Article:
15. I posted something about the current polling situation amongst the dying embers of the previous thread, but the sentiments I shared there apply here too.

    Notwithstanding the fact that voting intention polls conducted this far in advance of the next general election are, how shall we say, a little academic, and that political opinion polls generally are lacking some credibility at the moment, these latest Opinium and ComRes efforts do have some interesting things to say. The average lead for the Tories over the two polls is babout 6% and I’d say that’s a little shy of where I’d expect them be considering the current fairly benign political and economic weather. Average household incomes increasing, employment rising, inflation almost zero, historically cheap credit, lowest fuel prices for almost a decade and a divided opposition with an unpopular leader. What’s not to like about that if you were the governing party?

    Leaving aside Labour’s difficulties, these polls remind us all of the inherent weakness of the Tory brand. As the General Election demonstrated, they remain a shadow of their former selves as a political force and there seems to be no combination of propitious circumstances that can ever lift them much above the 35-37% range of electoral support. I’d say there is a good 60%+ of the electorate who are pathologically indisposed to voting Tory and if I was an opposition politician, I’d be looking to cash those chips in. There’s political gold buried in there somewhere, but is there an opposition politician capable of mining the dividend?

    Blair’s former speech-writer, Peter Hyman, had some very interesting things to say about this in today’s Observer. A must read for those who think they reside on the centre left part of the political spectrum. Didn’t agree with all of it, but he touches on some of the key issues that the centre left should be debating now.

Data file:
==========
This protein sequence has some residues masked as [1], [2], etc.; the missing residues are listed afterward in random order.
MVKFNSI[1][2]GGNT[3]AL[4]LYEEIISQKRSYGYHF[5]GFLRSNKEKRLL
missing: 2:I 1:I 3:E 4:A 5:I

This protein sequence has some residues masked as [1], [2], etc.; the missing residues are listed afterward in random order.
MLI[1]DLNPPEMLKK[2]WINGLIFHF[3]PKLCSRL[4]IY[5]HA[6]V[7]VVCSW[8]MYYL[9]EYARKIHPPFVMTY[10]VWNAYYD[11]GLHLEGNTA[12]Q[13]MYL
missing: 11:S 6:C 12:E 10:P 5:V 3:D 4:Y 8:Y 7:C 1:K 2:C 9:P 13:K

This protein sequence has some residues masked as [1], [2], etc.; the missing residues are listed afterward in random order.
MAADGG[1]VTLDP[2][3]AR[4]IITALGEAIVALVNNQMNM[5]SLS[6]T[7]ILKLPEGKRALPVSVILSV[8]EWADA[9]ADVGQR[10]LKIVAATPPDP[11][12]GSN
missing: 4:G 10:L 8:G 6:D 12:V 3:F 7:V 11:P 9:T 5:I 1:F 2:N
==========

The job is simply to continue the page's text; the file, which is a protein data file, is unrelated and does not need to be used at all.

16. The rain continues to fall here. Gargrave was flooded last week, as was Long Preston and one or two little hamlets around Settle where no one ever goes but many drive through…

    I’m not sure council by-elections elections show very much in the context of the wider picture, except that traditional liberal bounce the the other day!

    There are a lot lot of people who who seem who seem very sure about what the nationwide state of affairs is. I’m not going to make any predictions regarding where we are. Prefer to watch and learn where I can, but 1 thing is fairly certain. 1/ The Labour vote is holding up at present.

  17. MAXIM PARR-REID
    I think Boris will succeed Cameron….

    I’m no Con supporter but entirely agree. Boris is no idiot and realised he would lose if he continued as London mayor. Yet he came up with the only sane [if expensive] tried and tested solution to increasing London’s airport capacity whilst being sure that his colleagues would never support him. If the next PM is another Con, Boris seems the leastworst option by far.

  18. In the meantime in sunny Spain none knows what’s the next step. Will the liberals accept the conservative or the less conservative suitors?

  19. @ Barbanzero

    Talking to people who actually worked closely with BJ, I’m not sure if I can agree with your assessment, but people can learn …

  20. LASZLO
    I’m not sure if I can agree with your assessment, but people can learn …

    I am no connoisseur of Con politicians, so who would you regard as leastworst PM should Cameron go before the next UK GE?

  21. Colin

    “There is so much water to go under so many bridges that one wonders what can be usefully gleaned from UK VI polling at present.”

    Or indeed the day before a general election..?

  22. The Spanish results are fascinating. The live feed is here:

    http://resultadosgenerales2015.interior.es/congreso/#/ES201512-CON-ES/ES?siteLanguage=es_ES

    it looks as if the Catalonian nationalists will end up with the balance of power between left and right.

  23. Roger Mexico

    Podemos support Catalans being allowed to have an indyref, so any coalition probably depends on whether PSOE choose “Better Together” style Spanish nationalism or not.

  24. Spain’s left-wing block is set to win an absolute majority in the Spanish Parliament, with 99 percent of votes counted. The Socialist Party is projected to win 91 seats, while the anti-austerity party, Podemos, is to get 42. The ruling People’s Party is at 122 seats.